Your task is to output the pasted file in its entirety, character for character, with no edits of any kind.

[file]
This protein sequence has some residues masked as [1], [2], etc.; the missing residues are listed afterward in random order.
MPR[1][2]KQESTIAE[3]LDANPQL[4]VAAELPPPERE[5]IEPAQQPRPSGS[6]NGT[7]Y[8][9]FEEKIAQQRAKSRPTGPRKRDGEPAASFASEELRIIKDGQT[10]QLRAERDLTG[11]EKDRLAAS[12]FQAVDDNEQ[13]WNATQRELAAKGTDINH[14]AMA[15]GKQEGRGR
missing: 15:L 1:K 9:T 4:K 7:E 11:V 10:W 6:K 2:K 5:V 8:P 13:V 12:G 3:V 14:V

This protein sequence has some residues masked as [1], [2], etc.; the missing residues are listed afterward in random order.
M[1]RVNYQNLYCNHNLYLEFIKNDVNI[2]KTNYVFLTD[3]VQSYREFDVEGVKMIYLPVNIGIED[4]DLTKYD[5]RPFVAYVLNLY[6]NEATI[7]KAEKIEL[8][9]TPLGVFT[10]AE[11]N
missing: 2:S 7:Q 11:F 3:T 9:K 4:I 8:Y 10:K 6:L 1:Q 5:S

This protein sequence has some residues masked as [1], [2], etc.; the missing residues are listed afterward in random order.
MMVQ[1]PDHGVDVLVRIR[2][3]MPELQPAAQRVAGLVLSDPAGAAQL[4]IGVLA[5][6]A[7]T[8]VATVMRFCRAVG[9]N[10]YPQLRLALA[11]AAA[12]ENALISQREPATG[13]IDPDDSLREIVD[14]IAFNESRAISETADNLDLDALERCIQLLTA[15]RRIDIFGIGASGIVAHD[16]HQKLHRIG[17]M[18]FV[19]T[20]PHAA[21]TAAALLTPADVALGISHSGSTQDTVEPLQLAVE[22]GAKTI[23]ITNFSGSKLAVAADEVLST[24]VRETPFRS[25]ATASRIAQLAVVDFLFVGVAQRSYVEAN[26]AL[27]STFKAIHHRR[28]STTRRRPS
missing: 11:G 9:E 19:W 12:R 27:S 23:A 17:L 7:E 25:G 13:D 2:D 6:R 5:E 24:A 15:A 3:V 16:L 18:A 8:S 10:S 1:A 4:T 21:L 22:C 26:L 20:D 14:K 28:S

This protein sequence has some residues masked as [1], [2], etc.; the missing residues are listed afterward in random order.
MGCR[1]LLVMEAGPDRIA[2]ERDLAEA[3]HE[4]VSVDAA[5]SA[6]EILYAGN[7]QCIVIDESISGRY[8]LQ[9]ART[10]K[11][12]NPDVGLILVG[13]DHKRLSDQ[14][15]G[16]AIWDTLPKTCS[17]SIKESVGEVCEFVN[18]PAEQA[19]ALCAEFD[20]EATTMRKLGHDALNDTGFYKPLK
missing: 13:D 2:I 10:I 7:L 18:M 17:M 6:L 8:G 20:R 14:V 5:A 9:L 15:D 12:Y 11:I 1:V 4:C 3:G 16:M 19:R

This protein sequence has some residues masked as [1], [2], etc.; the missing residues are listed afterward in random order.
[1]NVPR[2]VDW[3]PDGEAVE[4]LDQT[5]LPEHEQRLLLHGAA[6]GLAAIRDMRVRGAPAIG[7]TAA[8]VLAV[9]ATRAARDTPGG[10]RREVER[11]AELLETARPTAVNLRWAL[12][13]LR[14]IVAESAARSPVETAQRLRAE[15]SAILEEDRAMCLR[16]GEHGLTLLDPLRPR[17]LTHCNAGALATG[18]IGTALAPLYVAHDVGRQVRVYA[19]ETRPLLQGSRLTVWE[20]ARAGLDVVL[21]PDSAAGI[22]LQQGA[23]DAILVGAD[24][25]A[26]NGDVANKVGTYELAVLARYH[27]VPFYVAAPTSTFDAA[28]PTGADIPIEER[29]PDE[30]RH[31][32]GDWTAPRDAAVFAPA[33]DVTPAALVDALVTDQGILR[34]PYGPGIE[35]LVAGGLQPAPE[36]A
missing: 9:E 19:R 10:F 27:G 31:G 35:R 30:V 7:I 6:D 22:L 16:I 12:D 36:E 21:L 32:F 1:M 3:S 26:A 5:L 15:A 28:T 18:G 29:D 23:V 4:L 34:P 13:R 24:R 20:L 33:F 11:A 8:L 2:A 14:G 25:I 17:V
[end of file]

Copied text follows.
This protein sequence has some residues masked as [1], [2], etc.; the missing residues are listed afterward in random order.
MPR[1][2]KQESTIAE[3]LDANPQL[4]VAAELPPPERE[5]IEPAQQPRPSGS[6]NGT[7]Y[8][9]FEEKIAQQRAKSRPTGPRKRDGEPAASFASEELRIIKDGQT[10]QLRAERDLTG[11]EKDRLAAS[12]FQAVDDNEQ[13]WNATQRELAAKGTDINH[14]AMA[15]GKQEGRGR
missing: 15:L 1:K 9:T 4:K 7:E 11:V 10:W 6:K 2:K 5:V 8:P 13:V 12:G 3:V 14:V

This protein sequence has some residues masked as [1], [2], etc.; the missing residues are listed afterward in random order.
M[1]RVNYQNLYCNHNLYLEFIKNDVNI[2]KTNYVFLTD[3]VQSYREFDVEGVKMIYLPVNIGIED[4]DLTKYD[5]RPFVAYVLNLY[6]NEATI[7]KAEKIEL[8][9]TPLGVFT[10]AE[11]N
missing: 2:S 7:Q 11:F 3:T 9:K 4:I 8:Y 10:K 6:L 1:Q 5:S

This protein sequence has some residues masked as [1], [2], etc.; the missing residues are listed afterward in random order.
MMVQ[1]PDHGVDVLVRIR[2][3]MPELQPAAQRVAGLVLSDPAGAAQL[4]IGVLA[5][6]A[7]T[8]VATVMRFCRAVG[9]N[10]YPQLRLALA[11]AAA[12]ENALISQREPATG[13]IDPDDSLREIVD[14]IAFNESRAISETADNLDLDALERCIQLLTA[15]RRIDIFGIGASGIVAHD[16]HQKLHRIG[17]M[18]FV[19]T[20]PHAA[21]TAAALLTPADVALGISHSGSTQDTVEPLQLAVE[22]GAKTI[23]ITNFSGSKLAVAADEVLST[24]VRETPFRS[25]ATASRIAQLAVVDFLFVGVAQRSYVEAN[26]AL[27]STFKAIHHRR[28]STTRRRPS
missing: 11:G 9:E 19:W 12:R 27:S 23:A 17:L 7:E 25:G 13:D 2:D 6:R 5:E 24:A 15:A 3:V 16:L 18:A 8:S 10:S 1:A 4:T 21:L 22:C 26:L 20:D 14:K 28:S

This protein sequence has some residues masked as [1], [2], etc.; the missing residues are listed afterward in random order.
MGCR[1]LLVMEAGPDRIA[2]ERDLAEA[3]HE[4]VSVDAA[5]SA[6]EILYAGN[7]QCIVIDESISGRY[8]LQ[9]ART[10]K[11][12]NPDVGLILVG[13]DHKRLSDQ[14][15]G[16]AIWDTLPKTCS[17]SIKESVGEVCEFVN[18]PAEQA[19]ALCAEFD[20]EATTMRKLGHDALNDTGFYKPLK
missing: 13:D 2:I 10:I 7:L 18:M 17:M 6:L 8:G 20:R 14:V 5:A 9:L 15:D 12:Y 11:I 1:V 4:C 3:G 16:M 19:R

This protein sequence has some residues masked as [1], [2], etc.; the missing residues are listed afterward in random order.
[1]NVPR[2]VDW[3]PDGEAVE[4]LDQT[5]LPEHEQRLLLHGAA[6]GLAAIRDMRVRGAPAIG[7]TAA[8]VLAV[9]ATRAARDTPGG[10]RREVER[11]AELLETARPTAVNLRWAL[12][13]LR[14]IVAESAARSPVETAQRLRAE[15]SAILEEDRAMCLR[16]GEHGLTLLDPLRPR[17]LTHCNAGALATG[18]IGTALAPLYVAHDVGRQVRVYA[19]ETRPLLQGSRLTVWE[20]ARAGLDVVL[21]PDSAAGI[22]LQQGA[23]DAILVGAD[24][25]A[26]NGDVANKVGTYELAVLARYH[27]VPFYVAAPTSTFDAA[28]PTGADIPIEER[29]PDE[30]RH[31][32]GDWTAPRDAAVFAPA[33]DVTPAALVDALVTDQGILR[34]PYGPGIE[35]LVAGGLQPAPE[36]A
missing: 9:E 19:R 10:F 27:G 31:G 35:R 30:V 7:I 6:D 22:L 16:I 12:D 36:E 21:L 32:F 1:M 3:S 26:A 5:L 15:A 28:T 18:G 29:D 23:V 4:L 34:P 13:R 24:R 20:L 33:F 11:A 8:L 2:A 14:G 25:I 17:V